Haunted by war, troubled nurse dies

  • Article by: PAT DOYLE , Star Tribune
  • Updated: June 9, 2011 - 8:10 PM

Siblings say their brother, retired Navy Lt. Cmdr. Jim Pierce, couldn't shake images of Iraq war.

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As a bandaged Marine arrived from the battlefield, intensive-care nurse Jim Pierce, center, pointed while shouting out instructions at Camp Viper, southern Iraq, in this 2003 photo. The native of Bird Island, Minn., died in Goodview, Va., at age 52.

Photo: Mike Zerby, Star Tribune

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Eight years ago at a U.S. military medical tent in Iraq, a local man who said he was shot while walking home asked if he was going to die.

"Not today," replied Navy Lt. Cmdr. Jim Pierce, an intensive-care nurse from Bird Island, Minn.

"Thank you very much," the Iraqi man said.

Pierce tended to Iraqis in the Iraq war with the same care he gave wounded Americans. But those who knew him well say he never recovered from the experience -- especially the sight of severely injured children -- and returned stateside traumatized, depressed and suicidal.

"He was blown up psychologically," said a sister, Amy Bursch of Foley, Minn.

Pierce, 52, a retired officer, died May 23 at his home in Goodview, Va. Authorities have not ruled on a cause of death; a medical examiner said it is under investigation.

Memorial services will be held Saturday at St. Mary's Catholic Church in Bird Island.

Family members said Pierce apparently committed suicide in his garage after making several threats or attempts to end his life. After one threat a year ago, four friends from Bird Island flew to Virginia to visit him.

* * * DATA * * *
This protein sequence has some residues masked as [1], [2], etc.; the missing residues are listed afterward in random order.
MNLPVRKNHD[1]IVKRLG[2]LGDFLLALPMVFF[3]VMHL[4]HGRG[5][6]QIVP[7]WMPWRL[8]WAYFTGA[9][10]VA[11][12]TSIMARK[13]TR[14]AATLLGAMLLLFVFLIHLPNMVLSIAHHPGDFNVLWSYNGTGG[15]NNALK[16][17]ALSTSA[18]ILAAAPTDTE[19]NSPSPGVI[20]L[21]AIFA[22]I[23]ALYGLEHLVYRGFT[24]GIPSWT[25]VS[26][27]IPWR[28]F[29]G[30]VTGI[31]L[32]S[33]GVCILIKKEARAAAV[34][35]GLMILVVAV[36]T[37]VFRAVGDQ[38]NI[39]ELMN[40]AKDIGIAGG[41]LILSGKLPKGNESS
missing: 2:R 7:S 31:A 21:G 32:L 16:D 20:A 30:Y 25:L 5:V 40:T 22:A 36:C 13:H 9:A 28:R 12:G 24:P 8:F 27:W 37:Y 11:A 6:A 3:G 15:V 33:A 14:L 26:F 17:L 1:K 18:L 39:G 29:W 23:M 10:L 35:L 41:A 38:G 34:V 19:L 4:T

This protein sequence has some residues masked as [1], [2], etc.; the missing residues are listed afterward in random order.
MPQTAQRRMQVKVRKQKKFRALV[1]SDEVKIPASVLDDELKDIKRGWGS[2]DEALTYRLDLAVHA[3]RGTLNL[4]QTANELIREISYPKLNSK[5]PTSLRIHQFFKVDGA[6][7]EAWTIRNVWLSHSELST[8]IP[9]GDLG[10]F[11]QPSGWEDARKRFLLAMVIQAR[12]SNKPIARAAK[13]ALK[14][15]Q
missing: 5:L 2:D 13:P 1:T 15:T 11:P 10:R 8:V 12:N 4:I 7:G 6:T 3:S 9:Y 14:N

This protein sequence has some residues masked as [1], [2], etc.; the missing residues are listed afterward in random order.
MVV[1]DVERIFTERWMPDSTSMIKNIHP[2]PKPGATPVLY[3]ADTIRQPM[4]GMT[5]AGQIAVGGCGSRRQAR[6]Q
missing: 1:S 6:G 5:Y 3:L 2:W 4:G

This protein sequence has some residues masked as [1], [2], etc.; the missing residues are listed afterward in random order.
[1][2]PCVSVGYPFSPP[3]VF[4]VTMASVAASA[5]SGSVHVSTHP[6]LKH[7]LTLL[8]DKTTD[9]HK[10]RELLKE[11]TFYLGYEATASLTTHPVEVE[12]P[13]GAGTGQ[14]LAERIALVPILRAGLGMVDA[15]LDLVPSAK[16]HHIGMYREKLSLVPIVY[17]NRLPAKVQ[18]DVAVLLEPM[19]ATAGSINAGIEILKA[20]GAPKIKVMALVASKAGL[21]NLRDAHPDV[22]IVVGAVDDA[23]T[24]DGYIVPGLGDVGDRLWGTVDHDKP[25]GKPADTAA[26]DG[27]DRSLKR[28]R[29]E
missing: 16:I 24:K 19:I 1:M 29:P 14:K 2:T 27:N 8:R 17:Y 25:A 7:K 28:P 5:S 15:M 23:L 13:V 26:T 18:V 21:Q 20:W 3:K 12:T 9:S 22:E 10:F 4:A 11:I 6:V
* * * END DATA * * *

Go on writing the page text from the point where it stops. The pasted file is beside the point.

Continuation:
"I think the level of carnage he had seen was more than he'd ever seen before," said high school friend Patrick Daugharty. "He kept talking about all the kids who came in with legs blown off, all these traumatic injuries. I think it just rattled him."

In March 2003 Pierce was assigned to Charlie Surgical Company's Shock Trauma Unit 8, which provided emergency care in dusty tents in the Iraq desert.

He explained his role in treating Iraqis in a March 2003 interview in Iraq with a Star Tribune reporter embedded with the Marines.

"I'm not a fighter," he said. "I'm not a soldier. I'm a nurse. ... In my mind, we are legally and ethically required to do this."

On a day when at least 20 U.S. soldiers were missing or killed in ambushes, Trauma Unit 8 received more injured Marines than it could treat and sent some to a British medical unit.

An armored personnel carrier was hit by a rocket-propelled grenade, and Marines responded with machine-gun fire in an area with Iraqi civilians.

"He treated some babies that didn't make it," said Lee Pierce, a brother from Isanti, Minn. "I think that is what really got to him, the death and destruction of the kids as well as the Marines."

Another sister, Lynn Pierce of Sauk Rapids, Minn., recalled him telling of a severely injured woman.

"They saved her, but repeatedly he told me her life was going to be worth nothing in Iraq -- she had no arms, what did they save her for?" she recalled.

"He just couldn't get it out of his mind."

His siblings said Pierce was particularly disturbed by wounded Marines who were roughly the ages of his own son and daughter.

"I think he just felt those were his kids, in a way," Bursch said.

In the past year, Lynn Pierce said, her brother deteriorated. He called and threatened suicide April 4 and again a few weeks later.

Family members said he was treated for post-traumatic stress disorder when he returned to the United States.

"He kept saying, 'I'm not the same man I was,'" Bursch said.

Pat Doyle • 612-673-4504

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